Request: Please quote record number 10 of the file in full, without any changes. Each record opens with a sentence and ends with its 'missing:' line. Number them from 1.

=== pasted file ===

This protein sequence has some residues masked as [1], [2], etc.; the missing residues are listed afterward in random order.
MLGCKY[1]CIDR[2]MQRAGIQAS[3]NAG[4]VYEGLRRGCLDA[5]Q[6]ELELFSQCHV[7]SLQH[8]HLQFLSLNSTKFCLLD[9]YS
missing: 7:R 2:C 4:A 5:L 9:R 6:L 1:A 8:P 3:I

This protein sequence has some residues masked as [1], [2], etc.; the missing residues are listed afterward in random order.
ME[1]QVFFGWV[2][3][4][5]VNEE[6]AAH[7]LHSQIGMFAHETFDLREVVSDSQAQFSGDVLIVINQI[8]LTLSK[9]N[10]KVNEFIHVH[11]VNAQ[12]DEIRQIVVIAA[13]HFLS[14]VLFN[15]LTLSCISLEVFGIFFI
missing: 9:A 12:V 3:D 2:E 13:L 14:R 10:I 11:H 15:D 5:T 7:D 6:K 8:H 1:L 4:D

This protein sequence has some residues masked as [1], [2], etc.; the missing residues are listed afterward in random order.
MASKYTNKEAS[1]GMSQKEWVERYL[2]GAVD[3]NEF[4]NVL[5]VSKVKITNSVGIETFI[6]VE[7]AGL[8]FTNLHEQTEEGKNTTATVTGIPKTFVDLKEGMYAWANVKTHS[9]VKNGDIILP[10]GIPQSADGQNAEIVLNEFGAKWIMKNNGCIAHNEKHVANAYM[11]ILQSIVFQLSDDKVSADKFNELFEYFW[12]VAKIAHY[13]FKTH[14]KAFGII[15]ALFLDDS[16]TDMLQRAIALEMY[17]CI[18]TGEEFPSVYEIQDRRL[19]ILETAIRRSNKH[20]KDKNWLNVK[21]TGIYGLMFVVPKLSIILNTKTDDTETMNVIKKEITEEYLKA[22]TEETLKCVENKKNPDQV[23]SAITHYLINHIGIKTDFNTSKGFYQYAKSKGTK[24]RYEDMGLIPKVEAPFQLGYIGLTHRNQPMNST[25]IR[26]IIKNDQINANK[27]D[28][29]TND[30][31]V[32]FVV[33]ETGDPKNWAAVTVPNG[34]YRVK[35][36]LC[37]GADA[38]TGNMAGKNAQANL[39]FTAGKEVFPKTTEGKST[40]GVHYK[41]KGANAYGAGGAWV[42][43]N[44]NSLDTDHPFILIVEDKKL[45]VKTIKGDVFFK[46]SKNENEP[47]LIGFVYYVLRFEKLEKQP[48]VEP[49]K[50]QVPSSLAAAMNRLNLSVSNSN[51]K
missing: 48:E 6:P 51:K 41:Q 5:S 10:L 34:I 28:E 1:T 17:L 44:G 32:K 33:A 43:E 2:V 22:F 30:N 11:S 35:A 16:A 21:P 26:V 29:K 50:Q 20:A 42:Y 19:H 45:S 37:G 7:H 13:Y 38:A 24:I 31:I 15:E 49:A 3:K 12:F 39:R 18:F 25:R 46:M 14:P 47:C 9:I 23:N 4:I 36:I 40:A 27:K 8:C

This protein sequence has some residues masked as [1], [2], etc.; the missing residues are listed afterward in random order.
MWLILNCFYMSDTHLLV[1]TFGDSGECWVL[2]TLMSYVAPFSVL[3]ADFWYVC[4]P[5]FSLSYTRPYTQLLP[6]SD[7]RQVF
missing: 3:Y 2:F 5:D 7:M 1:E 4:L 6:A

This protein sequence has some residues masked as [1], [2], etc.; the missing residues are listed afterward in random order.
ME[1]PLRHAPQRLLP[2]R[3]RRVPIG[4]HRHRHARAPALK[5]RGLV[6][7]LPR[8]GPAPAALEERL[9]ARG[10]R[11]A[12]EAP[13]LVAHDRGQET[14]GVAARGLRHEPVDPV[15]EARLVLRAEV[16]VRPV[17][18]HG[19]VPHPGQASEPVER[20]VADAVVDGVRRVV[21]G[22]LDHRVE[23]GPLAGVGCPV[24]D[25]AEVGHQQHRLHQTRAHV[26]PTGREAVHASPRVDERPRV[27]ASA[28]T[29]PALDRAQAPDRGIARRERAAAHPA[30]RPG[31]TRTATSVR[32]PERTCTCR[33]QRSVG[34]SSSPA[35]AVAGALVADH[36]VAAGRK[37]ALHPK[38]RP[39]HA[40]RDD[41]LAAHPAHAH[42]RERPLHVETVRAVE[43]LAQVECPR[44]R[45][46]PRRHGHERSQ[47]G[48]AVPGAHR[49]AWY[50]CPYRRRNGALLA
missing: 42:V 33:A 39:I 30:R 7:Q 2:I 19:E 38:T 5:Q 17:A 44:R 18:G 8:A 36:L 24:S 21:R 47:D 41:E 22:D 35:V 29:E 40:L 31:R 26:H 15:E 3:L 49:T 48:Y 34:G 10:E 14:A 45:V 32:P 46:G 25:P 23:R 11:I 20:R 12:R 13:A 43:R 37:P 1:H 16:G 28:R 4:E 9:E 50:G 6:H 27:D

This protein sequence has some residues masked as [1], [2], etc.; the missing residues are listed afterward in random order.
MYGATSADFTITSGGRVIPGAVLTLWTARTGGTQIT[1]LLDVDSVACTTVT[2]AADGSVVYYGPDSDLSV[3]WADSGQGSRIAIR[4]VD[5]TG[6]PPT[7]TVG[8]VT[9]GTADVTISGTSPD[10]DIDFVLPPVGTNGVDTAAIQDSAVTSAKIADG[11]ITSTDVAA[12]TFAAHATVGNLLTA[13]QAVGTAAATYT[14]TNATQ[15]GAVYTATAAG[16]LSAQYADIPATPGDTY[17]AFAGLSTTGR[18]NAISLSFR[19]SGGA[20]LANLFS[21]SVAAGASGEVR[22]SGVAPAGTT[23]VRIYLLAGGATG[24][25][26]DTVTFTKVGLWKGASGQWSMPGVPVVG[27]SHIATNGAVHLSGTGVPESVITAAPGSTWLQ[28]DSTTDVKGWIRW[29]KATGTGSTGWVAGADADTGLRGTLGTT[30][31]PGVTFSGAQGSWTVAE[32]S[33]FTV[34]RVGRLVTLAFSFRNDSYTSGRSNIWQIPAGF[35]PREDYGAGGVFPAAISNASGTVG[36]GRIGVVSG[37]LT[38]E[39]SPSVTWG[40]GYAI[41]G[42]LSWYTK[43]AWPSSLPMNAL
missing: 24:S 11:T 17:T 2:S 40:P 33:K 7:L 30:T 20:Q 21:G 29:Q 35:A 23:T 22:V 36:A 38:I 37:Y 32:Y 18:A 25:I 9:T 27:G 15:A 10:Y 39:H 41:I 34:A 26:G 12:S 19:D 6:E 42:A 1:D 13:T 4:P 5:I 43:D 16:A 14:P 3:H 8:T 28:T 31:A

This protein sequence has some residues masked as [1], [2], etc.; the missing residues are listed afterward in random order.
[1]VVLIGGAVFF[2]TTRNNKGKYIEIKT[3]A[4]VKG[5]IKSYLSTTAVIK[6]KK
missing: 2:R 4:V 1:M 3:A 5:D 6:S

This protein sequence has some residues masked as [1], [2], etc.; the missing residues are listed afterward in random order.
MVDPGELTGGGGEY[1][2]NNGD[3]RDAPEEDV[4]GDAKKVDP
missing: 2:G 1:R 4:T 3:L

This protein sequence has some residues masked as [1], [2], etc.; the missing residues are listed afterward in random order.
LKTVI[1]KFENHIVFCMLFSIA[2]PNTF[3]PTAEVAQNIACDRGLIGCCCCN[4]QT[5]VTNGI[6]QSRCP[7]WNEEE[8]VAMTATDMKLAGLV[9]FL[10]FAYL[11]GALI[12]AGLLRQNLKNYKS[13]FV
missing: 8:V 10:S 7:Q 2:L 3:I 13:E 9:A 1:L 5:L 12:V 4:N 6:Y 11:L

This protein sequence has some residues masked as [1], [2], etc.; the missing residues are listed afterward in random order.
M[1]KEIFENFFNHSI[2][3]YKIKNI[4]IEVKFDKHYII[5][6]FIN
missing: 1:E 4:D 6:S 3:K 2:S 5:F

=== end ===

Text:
This protein sequence has some residues masked as [1], [2], etc.; the missing residues are listed afterward in random order.
M[1]KEIFENFFNHSI[2][3]YKIKNI[4]IEVKFDKHYII[5][6]FIN
missing: 1:E 4:D 6:S 3:K 2:S 5:F